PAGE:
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Anais Brasileiros de Dermatologia

versão impressa ISSN 0365-0596versão On-line ISSN 1806-4841

An. Bras. Dermatol. vol.91 no.1 Rio de Janeiro jan./fev. 2016

https://doi.org/10.1590/abd1806-4841.20164715 

Special Article

Brazilian guidelines for diagnosis, treatment and follow-up of primary cutaneous melanoma - Part II*

Luiz Guilherme Martins Castro1  2  3 

Renato Marchiori Bakos4 

João Pedreira Duprat Neto5 

Flávia Vasques Bittencourt6 

Thais Helena Bello Di Giacomo1  2  3 

Sérgio Schrader Serpa7 

Maria Cristina de Lorenzo Messina1  2  3  8 

Walter Refkalefsky Loureiro9 

Ricardo Silvestre e Silva Macarenco1  10 

Hamilton Ometto Stolf11 

Gabriel Gontijo6 

1Hospital Israelita Albert Einstein (SP), Brazil.

2Hospital Alemão Oswaldo Cruz - São Paulo (SP), Brazil.

3Oncoderma - São Paulo (SP), Brazil

4Universidade Federal do Rio Grande do Sul (UFRGS) - Hospital de Clínicas de Porto Alegre, Porto Alegre (RS), Brazil.

5Departamento de Câncer de Pele, A. C. Camargo Cancer Center- São Paulo (SP), Brazil.

6Universidade Federal de Minas Gerais (UFMG) - Belo Horizonte (MG), Brazil.

7Universidade Estácio de Sá (UNESA) - Rio de Janeiro (RJ), Brazil.

8Hospital Ipiranga - São Paulo (SP), Brazil.

9Universidade Estadual do Pará (UEPA) - Belém (PA), Brazil.

10Instituto do Câncer do Estado de São Paulo (ICeSp) - São Paulo (SP), Brazil.

11Universidade Estadual Paulista "Júlio de Mesquita Filho"(UNESP) - Botucatu (SP), Brazil.


Abstract

The last Brazilian guidelines on melanoma were published in 2002. Development in diagnosis and treatment made updating necessary. The coordinators elaborated ten clinical questions, based on PICO system. A Medline search, according to specific MeSH terms for each of the 10 questions was performed and articles selected were classified from A to D according to level of scientific evidence. Based on the results, recommendations were defined and classified according to scientific strength. The present Guidelines were divided in two parts for editorial and publication reasons. In this second part, the following clinical questions were answered: 1) which patients with primary cutaneous melanoma benefit from sentinel lymph node biopsy? 2) Follow-up with body mapping is indicated for which patients? 3) Is preventive excision of acral nevi beneficious to patients? 4) Is preventive excision of giant congenital nevi beneficious to patients? 5) How should stages 0 and I primary cutaneous melanoma patients be followed?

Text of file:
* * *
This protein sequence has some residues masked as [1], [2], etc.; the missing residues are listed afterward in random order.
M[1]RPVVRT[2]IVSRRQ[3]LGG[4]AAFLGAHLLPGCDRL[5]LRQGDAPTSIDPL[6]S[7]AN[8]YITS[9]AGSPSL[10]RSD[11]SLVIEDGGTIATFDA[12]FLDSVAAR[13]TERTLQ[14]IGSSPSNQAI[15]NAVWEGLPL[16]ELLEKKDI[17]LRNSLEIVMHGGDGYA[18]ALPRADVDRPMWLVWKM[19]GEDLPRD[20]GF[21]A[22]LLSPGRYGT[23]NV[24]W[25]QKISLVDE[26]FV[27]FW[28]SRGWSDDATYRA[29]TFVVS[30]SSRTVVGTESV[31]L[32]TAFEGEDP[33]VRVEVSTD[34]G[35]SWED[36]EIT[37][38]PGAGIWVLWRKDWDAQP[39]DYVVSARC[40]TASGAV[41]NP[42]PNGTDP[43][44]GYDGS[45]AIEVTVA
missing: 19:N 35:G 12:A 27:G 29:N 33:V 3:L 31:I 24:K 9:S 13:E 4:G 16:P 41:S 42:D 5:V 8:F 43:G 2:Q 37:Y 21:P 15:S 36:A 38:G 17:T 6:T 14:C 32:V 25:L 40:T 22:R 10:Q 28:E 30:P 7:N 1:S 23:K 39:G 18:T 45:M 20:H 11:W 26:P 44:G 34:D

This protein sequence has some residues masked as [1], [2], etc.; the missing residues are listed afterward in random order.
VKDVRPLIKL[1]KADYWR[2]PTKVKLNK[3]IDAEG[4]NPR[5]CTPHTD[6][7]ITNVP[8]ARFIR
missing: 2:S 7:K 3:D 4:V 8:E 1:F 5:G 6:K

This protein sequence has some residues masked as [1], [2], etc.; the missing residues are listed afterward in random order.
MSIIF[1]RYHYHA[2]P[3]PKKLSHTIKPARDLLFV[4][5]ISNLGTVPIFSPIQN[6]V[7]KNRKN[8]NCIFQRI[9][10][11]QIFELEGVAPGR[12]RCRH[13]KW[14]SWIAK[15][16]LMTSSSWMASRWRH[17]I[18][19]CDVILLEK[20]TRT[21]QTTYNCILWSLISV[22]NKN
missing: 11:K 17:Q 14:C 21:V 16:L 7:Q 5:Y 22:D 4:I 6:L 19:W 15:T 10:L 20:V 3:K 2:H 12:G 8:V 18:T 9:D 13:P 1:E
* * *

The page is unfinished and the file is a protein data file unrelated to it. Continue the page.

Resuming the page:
Keywords: Melanoma; Guideline; Diagnostic imaging; Diagnostic techniques and procedures; Sentinel lymph node biopsy; Dermoscopy; Histology

INTRODUCTION

Cutaneous melanoma (CM) is one of the most potentially dangerous forms accounting for approximately 90% of deaths of skin cancers. The dermatologist is in the forefront of diagnosis and treatment of CM. It is his/her duty to keep updated on best practices in diagnosis, treatment and disease monitoring to be able to diagnose, treat and council patients in the best way. The last Brazilian guidelines on CM were published in 2002.1 Over 10 years have passed and during this period important advances in the area occurred, with greater relevance to diagnostic techniques. Although some concepts have not changed, it is necessary to update the standards of practice on this important health problem.

These guidelines are intended for diagnostic and therapeutic approach and follow-up of patients with suspected or confirmed diagnoses of primary CM (PCM) with no clinical nor histological evidence of metastatic disease (stages 0, I and II). They do not include ocular nor mucosal melanoma.

OBJECTIVE

To introduce the most advanced evidences in diagnosis, therapeutic management and monitoring of PCM clinical stages 0, I and II patients, describing diagnostic peculiarities that allow identification of these tumors in early stages, as well as measures most widely accepted for treatment and follow-up in the context of Brazilian dermatology.

DESCRIPTION OF EVIDENCE COLLECTION METHOD

The coordinators have defined 10 questions that reflect issues of clinical relevance on the subject. The questions were structured according to the acronym PICO (patient or population, intervention, comparison or control and outcome), according to regulations of the National Health Agency, the Brazilian Medical Association and Federal Council of Medicine, described in "The process of development, validation and implementation of clinical guidelines in the private healthcare system in Brazil".2 To answer these questions, a literature review of scientific articles was conducted in MEDLINE database. Search for evidence was limited primarily to articles published between 01/01/2009 and 06/30/2014 and keywords (MeSH terms) present in the title and/or summary were used, grouped into specific syntaxes for each of the 10 questions alone, as described intable 1.

Table 1 Syntax of descriptors used to research each question and number of selected articles 

Question Syntax Number of articles